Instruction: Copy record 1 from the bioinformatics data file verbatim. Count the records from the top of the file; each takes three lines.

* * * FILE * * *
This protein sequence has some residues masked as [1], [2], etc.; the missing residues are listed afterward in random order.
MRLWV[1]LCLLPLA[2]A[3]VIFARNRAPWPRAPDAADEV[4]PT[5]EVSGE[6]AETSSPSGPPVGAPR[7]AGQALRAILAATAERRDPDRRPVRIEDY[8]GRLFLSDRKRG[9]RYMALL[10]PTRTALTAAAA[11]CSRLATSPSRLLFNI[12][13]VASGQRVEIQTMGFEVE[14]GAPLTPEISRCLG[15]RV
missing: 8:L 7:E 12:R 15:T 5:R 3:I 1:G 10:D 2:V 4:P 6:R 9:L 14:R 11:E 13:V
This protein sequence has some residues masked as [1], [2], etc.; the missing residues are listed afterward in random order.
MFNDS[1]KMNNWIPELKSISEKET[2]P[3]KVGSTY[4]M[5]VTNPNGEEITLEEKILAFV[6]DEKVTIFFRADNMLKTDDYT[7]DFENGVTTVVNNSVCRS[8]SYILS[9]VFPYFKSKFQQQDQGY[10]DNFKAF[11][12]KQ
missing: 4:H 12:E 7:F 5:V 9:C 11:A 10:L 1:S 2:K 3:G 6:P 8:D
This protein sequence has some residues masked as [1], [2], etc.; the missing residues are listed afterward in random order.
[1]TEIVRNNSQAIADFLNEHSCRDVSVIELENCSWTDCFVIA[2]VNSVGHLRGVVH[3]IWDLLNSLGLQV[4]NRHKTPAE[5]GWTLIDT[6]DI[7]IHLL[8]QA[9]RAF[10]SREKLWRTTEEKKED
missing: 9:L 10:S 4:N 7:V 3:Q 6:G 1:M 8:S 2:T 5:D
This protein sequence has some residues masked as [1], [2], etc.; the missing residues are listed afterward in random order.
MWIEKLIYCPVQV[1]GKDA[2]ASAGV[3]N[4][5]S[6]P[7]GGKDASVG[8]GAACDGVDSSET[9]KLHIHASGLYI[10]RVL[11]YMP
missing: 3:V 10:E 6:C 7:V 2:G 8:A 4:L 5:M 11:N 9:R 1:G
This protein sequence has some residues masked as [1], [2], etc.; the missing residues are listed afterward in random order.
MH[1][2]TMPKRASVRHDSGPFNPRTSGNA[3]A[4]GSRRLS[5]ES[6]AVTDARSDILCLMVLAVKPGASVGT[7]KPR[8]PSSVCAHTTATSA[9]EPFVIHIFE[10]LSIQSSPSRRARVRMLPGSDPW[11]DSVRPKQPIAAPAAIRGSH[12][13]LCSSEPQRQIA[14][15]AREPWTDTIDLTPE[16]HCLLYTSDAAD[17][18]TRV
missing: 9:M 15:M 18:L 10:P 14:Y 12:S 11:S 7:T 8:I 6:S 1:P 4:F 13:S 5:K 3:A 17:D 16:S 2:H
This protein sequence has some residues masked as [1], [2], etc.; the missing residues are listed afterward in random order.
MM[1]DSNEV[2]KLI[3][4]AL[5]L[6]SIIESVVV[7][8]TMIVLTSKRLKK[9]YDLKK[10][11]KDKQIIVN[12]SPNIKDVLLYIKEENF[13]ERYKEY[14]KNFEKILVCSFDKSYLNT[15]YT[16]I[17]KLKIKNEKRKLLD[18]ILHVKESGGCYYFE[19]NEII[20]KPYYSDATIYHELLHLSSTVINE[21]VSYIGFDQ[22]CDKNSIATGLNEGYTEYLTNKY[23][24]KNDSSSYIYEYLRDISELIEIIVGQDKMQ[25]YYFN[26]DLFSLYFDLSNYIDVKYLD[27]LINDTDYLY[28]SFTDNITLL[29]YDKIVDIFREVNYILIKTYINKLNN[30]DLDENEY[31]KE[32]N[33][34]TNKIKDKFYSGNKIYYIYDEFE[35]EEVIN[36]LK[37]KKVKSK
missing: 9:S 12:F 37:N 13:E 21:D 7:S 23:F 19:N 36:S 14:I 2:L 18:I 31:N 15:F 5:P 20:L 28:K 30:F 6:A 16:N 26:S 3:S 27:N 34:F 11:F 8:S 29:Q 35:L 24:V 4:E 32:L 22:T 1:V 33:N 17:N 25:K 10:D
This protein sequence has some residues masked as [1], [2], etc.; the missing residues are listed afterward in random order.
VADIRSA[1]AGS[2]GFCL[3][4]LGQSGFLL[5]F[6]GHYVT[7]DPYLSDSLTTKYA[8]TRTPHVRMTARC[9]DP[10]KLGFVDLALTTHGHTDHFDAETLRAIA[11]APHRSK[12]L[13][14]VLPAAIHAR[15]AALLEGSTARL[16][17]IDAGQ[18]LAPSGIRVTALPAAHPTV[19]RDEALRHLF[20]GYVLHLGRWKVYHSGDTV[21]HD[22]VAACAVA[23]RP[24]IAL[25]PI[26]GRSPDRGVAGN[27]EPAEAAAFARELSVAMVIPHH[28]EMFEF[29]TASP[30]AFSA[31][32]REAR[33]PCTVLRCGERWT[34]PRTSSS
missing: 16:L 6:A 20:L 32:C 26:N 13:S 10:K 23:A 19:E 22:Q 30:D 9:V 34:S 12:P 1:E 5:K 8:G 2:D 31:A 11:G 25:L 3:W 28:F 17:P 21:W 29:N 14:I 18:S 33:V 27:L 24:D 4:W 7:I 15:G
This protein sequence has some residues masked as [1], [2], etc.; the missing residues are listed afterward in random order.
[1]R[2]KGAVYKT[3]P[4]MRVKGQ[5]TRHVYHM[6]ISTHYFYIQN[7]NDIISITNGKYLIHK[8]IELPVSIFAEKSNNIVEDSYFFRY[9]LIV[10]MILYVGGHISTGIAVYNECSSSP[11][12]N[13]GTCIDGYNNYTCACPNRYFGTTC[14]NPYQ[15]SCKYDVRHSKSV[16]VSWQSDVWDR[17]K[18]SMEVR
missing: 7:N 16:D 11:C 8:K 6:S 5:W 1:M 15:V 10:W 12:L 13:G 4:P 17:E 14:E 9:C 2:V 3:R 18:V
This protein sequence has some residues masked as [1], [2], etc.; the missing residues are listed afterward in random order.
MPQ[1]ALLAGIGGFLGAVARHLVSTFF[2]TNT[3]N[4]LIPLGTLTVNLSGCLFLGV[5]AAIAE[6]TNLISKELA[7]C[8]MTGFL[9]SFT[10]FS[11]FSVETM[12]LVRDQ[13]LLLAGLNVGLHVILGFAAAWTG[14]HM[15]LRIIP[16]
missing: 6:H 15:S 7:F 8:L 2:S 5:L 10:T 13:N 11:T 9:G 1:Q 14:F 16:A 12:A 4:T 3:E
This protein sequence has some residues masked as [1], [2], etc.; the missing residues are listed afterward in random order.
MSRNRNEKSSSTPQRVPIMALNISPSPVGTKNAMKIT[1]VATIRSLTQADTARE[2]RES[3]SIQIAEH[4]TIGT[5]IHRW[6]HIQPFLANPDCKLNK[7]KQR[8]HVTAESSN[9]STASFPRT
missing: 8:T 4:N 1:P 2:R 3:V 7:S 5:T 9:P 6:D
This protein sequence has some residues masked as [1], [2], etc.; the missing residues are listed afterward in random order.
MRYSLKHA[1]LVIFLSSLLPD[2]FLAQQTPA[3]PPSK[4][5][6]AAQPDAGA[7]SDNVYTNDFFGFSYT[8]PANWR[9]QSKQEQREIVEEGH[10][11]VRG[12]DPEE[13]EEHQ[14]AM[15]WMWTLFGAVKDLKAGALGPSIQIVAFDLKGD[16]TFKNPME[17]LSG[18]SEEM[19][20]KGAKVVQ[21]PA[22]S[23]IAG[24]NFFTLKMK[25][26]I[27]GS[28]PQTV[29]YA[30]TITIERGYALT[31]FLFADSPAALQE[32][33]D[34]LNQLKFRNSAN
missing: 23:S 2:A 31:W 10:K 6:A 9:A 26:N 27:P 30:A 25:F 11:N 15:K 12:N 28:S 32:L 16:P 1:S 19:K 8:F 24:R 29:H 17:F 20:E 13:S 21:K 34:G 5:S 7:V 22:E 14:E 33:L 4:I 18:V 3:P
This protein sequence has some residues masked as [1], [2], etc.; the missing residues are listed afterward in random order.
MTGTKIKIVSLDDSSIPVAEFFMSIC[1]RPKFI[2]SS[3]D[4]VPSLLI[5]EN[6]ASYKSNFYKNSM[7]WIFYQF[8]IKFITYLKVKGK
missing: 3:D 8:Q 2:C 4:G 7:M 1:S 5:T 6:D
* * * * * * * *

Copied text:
This protein sequence has some residues masked as [1], [2], etc.; the missing residues are listed afterward in random order.
MRLWV[1]LCLLPLA[2]A[3]VIFARNRAPWPRAPDAADEV[4]PT[5]EVSGE[6]AETSSPSGPPVGAPR[7]AGQALRAILAATAERRDPDRRPVRIEDY[8]GRLFLSDRKRG[9]RYMALL[10]PTRTALTAAAA[11]CSRLATSPSRLLFNI[12][13]VASGQRVEIQTMGFEVE[14]GAPLTPEISRCLG[15]RV
missing: 8:L 7:E 12:R 15:T 5:R 3:I 1:G 10:D 2:V 4:P 6:R 9:L 14:R 11:E 13:V